Touring with a Band of Brothers
Ted Moon's Journal
Entry 2 - Invasion!
Hello all, sorry for the absence but there are no public computers in Normandy! Now, I am in Paris on a computer with a european keyboard that I have to figure out and the hotel charges by the minute. so far, Paris is awful. It is nyc but in french which has got to be the worst of all worlds. We arrived here today after a very emotional day.
First to back up a bit... We went to Portsmouth back on monday to visit southwick house where Eisenhower made his bold decision about going or not on june 6, 1944. the wall size map is still there and it is restored despite the building now being a royal navy building.
From there, we went to the Portsmouth D-Day museum which is decent, but not as good as the one in New Orleans. From there, it was off to Bournmouth to get on a C-47, "skytrain" or "dakota" or "gooneybird" that the paratroopers jumped off. It is a one hour ride across The Channel in a thng that does not amount to more than a flyng tin can. It is vintage from the ww2 era and not the most comfortable airplane but it is tough and durable. I got to into the cockpit and see the view that the troop mover squadron pilots saw as they approached Normandy.
However, there were some major differences. First, they had flight attendants and served cookies and drinks and as Earl pointed out, "they aren't shooting at us." The ride was much smoother than what I had expected - a lot smoother even than the little puddlejumpers between Dulles and Boston or nyc I have taken. However, we did have some casualties. Two women lost their lunches, not necessarily too bad considering the awful english roast beef sandwiches at the museum, and many nervous guys. I really enjoyed it although the guy next to me was sweating a storm and said latert that another few minutes and he would have lost it as well.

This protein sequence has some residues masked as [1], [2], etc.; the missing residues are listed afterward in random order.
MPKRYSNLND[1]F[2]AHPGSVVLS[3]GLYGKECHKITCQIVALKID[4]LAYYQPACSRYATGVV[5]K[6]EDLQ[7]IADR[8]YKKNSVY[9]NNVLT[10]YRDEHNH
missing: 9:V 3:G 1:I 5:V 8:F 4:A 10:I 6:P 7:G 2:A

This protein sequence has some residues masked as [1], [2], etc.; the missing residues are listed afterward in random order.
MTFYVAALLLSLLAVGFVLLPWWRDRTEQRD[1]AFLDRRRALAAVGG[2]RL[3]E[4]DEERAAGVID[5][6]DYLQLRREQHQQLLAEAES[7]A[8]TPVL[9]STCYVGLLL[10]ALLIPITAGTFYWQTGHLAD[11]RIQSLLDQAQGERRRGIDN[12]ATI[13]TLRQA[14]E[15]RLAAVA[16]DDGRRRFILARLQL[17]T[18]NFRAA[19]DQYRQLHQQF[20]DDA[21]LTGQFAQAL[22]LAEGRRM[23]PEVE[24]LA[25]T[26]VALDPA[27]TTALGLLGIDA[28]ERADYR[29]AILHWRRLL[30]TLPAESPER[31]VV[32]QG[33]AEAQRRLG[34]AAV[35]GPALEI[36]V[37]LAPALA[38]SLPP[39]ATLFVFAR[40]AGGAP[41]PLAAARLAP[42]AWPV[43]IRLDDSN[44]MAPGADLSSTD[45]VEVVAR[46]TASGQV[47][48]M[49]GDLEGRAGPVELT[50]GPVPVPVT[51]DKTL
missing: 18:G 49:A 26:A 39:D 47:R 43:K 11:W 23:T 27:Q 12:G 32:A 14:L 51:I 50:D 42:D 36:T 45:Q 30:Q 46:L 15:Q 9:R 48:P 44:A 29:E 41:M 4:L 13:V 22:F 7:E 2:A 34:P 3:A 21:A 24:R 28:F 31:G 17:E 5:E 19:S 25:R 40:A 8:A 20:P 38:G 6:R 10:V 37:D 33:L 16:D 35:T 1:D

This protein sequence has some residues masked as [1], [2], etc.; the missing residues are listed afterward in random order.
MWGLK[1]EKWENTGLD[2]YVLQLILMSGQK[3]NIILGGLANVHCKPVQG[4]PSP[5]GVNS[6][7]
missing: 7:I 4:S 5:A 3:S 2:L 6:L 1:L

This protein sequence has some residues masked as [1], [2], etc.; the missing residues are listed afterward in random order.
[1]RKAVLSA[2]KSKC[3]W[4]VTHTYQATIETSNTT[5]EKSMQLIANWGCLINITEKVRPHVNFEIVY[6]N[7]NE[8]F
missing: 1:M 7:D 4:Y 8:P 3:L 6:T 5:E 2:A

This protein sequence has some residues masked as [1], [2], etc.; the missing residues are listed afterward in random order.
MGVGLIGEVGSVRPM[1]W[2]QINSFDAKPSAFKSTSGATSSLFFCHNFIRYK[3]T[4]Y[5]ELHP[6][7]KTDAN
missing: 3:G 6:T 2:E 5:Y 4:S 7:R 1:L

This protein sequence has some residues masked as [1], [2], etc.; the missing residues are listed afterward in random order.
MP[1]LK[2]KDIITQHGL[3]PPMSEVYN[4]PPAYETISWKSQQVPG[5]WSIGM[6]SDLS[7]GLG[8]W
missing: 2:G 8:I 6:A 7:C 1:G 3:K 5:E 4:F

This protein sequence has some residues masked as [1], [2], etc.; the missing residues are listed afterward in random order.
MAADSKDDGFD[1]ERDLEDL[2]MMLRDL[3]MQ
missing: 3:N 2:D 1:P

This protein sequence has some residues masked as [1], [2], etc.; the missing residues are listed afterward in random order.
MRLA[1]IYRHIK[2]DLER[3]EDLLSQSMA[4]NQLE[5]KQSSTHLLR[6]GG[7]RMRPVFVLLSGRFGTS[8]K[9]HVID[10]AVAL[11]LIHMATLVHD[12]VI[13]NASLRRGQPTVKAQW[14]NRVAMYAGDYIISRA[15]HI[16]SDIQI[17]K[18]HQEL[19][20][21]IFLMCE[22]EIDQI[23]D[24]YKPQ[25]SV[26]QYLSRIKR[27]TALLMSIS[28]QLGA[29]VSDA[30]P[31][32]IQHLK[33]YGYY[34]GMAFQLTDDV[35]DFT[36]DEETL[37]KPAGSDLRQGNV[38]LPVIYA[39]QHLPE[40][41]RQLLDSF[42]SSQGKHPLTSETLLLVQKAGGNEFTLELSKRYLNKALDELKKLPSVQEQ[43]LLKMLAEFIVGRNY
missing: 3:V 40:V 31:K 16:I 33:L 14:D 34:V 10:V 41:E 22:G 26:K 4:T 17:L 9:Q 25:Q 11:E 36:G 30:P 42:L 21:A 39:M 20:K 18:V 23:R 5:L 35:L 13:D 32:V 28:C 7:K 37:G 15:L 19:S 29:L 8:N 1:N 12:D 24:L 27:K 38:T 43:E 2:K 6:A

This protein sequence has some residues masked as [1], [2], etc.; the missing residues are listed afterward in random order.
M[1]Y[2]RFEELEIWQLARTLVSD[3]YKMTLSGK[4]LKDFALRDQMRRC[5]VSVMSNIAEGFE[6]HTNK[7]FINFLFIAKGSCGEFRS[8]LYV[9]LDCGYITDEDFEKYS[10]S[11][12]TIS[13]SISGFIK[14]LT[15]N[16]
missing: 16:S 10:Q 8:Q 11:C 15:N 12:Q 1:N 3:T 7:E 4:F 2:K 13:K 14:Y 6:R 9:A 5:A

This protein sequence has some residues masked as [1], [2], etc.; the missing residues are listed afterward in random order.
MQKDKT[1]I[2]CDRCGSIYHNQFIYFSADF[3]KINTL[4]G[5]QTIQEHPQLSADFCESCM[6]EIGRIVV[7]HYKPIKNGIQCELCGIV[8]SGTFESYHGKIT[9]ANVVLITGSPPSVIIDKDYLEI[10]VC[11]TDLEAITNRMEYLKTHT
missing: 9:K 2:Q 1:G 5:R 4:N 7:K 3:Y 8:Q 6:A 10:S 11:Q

Chris, our tour guide and editor of ww2 magazine, had someone read the very touching letter that Lt. Thomas Meehan commanding Easy company wrote to his wife and gave to ground crew to deliver. Meehan's plane was shot down and all 18 members of his "stick" or plane, perished on D-Day: the point of the letter was that war was human nature and unless human nature changes, wars will have to be fought and won to preserve freedom and liberate people being oppressed... The same letter could have been written last month.
A "stick" carried 18-20 troopers but we had all 31 on this one because each man carried about 100 pounds of equipment.
Monday night, I stayed up after dinner until 2 am with 5 other people in the bar as Jack, the pathfinder/demolition man who is quite the character was holding court in the hotel bar and telling war stories. Also, many off color stories I will tell you later - but he had me rolling! His parter in crime was a guy named Jake McNeese from Oklahoma whose idea it was to jump into normandy wearing war paint of native americans and gettting Mohawk haircuts. so again, if you see any photos of this or you can even see toy soldiers at the hobby stores depicting US paratroopers this way, that is our friend Jack and McNeese.
More on Jack later but one thing he wanted to talk to me about is how his brother's son married a Korean woman and the "other" Jack Agnew is half Korean, his sort of grandson. Our Jack loves Korean bbq, particularly galbi. Anyway, next, I'll recap D-Day. Tomorrow is a travel day into Holland on a fast train.
More when I have a better keyboard and less expensive computer charges. Hope all is well... Sorry I could not reply to your replies individually... I am trying to get out!
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